The camera usually takes the same approach, with images taking the place of words. Mise en scène determines what the audience knows and, to some extent, feels. A shot might linger on an item or a glance. In doing so, it acts in lieu of a narrator to draw attention to that thing as a subject. Alternatively, the camera might shy away from showing something to prompt fear of the unknown, as in Alien. Features like color grading and framing can influence the feeling of a film, creating contrasts as disparate as the gloom and loneliness of The Drover’s Wife and the frantic energy of The Mitchells vs. The Machines.
Rather than disappearing, the narrator simply adapts to the form required of it. A ready example of that in video games is how the one-take camera of God of War Ragnarok endeavors to create a sense of intimacy. Again, it comes down to framing, level design, and art, now working in tandem with the amount of control players have over what they see. The much-derided “slow walk” and “squeeze through a crack” sequences often focus a player’s attention in much the same way a narrator would in another medium.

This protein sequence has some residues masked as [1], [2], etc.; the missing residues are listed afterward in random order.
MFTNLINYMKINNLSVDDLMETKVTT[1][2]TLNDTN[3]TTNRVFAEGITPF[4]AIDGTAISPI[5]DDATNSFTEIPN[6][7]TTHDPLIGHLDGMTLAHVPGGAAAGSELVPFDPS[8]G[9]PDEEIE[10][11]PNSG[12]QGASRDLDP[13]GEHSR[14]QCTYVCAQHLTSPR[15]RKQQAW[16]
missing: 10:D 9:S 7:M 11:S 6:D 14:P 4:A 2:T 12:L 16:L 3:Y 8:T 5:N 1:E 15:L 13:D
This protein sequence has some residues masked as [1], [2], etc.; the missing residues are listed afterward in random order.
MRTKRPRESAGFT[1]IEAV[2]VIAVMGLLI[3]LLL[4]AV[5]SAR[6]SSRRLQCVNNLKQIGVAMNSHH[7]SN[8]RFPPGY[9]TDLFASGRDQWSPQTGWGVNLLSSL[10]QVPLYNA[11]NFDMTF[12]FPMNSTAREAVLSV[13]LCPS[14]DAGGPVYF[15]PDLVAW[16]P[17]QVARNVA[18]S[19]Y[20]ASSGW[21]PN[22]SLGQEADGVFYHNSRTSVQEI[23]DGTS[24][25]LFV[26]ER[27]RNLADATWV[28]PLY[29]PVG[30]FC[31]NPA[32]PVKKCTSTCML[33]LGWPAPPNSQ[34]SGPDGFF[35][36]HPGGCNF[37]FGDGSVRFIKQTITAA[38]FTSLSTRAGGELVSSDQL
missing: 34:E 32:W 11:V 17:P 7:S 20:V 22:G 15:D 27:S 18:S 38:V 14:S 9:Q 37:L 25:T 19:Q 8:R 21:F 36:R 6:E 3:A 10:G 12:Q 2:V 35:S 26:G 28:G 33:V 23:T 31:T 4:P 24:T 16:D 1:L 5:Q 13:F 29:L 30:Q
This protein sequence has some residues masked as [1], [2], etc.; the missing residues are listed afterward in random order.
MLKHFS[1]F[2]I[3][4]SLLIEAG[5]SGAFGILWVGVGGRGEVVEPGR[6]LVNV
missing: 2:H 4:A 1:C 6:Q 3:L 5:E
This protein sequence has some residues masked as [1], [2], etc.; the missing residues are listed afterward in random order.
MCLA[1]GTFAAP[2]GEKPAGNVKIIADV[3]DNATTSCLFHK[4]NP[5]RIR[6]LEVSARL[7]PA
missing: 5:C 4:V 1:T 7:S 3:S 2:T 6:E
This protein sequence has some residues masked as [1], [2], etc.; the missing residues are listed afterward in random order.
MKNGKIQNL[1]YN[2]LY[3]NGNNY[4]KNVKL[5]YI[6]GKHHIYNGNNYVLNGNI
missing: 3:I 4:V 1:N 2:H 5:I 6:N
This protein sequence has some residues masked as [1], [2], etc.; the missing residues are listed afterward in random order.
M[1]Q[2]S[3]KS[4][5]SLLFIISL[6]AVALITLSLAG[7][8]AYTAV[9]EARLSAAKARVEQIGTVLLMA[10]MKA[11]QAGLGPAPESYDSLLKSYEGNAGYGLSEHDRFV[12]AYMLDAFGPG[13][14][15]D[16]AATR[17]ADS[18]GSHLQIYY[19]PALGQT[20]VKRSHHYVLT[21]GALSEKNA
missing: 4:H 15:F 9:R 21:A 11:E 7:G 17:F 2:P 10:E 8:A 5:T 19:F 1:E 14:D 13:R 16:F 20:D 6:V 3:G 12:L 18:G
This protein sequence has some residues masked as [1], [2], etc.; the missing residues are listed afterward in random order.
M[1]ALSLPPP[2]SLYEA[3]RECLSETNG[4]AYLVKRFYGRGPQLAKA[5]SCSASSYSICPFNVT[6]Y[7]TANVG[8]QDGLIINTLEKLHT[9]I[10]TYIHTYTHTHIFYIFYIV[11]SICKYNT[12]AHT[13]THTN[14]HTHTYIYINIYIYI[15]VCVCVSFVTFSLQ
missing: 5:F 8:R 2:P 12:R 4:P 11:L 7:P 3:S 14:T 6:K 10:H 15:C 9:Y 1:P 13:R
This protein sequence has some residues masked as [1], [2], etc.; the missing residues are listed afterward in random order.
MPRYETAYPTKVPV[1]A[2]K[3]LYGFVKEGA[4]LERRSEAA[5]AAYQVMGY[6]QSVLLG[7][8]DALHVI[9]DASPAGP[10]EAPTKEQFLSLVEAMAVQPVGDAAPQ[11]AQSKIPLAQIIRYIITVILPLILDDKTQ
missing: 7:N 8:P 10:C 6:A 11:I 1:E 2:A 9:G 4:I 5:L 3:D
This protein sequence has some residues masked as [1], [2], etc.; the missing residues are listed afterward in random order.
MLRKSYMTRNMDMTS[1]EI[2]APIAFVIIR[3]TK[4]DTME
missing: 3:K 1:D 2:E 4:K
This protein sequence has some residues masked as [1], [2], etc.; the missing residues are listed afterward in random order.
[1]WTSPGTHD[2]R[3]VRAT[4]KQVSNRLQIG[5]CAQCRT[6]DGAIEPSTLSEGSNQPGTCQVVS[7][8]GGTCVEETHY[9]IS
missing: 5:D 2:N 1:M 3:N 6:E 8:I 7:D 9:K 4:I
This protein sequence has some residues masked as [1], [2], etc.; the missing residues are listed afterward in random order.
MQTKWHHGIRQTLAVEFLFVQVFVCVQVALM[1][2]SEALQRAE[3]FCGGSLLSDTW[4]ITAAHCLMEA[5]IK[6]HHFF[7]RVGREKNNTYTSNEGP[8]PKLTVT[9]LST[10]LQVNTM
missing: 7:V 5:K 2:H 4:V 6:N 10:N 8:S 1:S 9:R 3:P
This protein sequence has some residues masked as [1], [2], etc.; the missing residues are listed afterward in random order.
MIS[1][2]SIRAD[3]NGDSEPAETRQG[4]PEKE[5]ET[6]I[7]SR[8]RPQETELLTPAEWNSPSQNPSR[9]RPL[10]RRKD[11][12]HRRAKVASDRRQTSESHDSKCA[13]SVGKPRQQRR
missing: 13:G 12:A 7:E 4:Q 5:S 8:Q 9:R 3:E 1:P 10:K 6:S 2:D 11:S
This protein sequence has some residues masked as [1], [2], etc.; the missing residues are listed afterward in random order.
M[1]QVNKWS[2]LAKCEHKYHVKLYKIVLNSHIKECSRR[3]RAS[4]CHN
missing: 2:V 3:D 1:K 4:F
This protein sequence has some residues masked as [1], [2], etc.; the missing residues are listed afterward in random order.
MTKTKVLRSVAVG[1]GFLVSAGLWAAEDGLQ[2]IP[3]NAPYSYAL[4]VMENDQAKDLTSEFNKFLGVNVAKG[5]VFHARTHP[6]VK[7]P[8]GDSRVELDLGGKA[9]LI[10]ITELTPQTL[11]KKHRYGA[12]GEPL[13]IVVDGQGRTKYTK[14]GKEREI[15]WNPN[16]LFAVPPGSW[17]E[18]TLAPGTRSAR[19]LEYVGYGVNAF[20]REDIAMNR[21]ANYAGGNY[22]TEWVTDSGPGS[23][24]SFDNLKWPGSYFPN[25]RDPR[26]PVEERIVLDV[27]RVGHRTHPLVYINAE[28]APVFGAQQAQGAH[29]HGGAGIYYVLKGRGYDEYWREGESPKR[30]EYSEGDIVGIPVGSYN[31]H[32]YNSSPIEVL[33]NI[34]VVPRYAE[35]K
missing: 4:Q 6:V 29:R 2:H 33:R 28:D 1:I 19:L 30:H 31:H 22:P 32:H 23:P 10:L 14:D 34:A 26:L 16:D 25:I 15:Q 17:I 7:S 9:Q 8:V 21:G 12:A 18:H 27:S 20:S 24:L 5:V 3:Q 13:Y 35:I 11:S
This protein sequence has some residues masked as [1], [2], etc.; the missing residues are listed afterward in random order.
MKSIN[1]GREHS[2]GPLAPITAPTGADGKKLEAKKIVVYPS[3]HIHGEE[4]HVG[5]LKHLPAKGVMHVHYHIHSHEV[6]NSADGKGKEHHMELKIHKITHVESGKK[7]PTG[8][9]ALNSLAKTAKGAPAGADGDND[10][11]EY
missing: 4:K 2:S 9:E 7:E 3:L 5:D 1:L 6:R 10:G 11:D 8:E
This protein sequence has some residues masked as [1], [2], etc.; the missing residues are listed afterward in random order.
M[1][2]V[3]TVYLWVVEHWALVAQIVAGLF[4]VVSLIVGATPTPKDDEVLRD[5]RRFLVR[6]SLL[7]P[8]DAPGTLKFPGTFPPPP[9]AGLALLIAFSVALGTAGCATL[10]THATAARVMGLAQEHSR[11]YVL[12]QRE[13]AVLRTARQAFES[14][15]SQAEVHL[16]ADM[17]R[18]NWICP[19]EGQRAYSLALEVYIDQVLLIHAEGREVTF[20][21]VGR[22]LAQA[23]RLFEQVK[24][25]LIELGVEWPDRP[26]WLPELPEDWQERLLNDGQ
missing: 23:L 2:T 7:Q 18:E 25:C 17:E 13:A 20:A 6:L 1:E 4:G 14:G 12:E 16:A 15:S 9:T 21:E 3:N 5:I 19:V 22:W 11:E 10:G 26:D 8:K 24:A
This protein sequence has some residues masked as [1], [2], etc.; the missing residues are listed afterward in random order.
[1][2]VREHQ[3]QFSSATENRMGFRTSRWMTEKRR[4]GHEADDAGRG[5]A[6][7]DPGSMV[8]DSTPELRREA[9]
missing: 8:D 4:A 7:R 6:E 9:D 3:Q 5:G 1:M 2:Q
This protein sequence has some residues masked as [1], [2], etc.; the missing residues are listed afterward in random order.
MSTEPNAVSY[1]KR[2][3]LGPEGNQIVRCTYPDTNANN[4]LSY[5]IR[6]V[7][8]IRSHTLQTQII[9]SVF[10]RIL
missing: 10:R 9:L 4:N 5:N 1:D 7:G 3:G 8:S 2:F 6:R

So, how does the narrator work in High on Life?
It’s simple. The compelling personality of High on Life doesn’t only come from the chatty weapons (the Gatlians). The game is an absurdist comedy. That comes through in everything from the lurid coloring to the premise of a genocidal alien invasion because humans are good drugs to the merchant whose sole sale item is a gallon of cum. The Gatlians add to that framing a frenetic, gag-a-minute energy that reinforces the crass tone.
As narrators, the Gatlians feel like they occupy an intersection of various other narrational formats in video games. One thread is audio logs, as they seamlessly provide deeper context about the backstory as you explore. Another is the quippy snippets of characters like Nathan Drake in that their interjections help to sell the drama and action of the moment. And third, they embody a much rarer kind of real-time gameplay narration.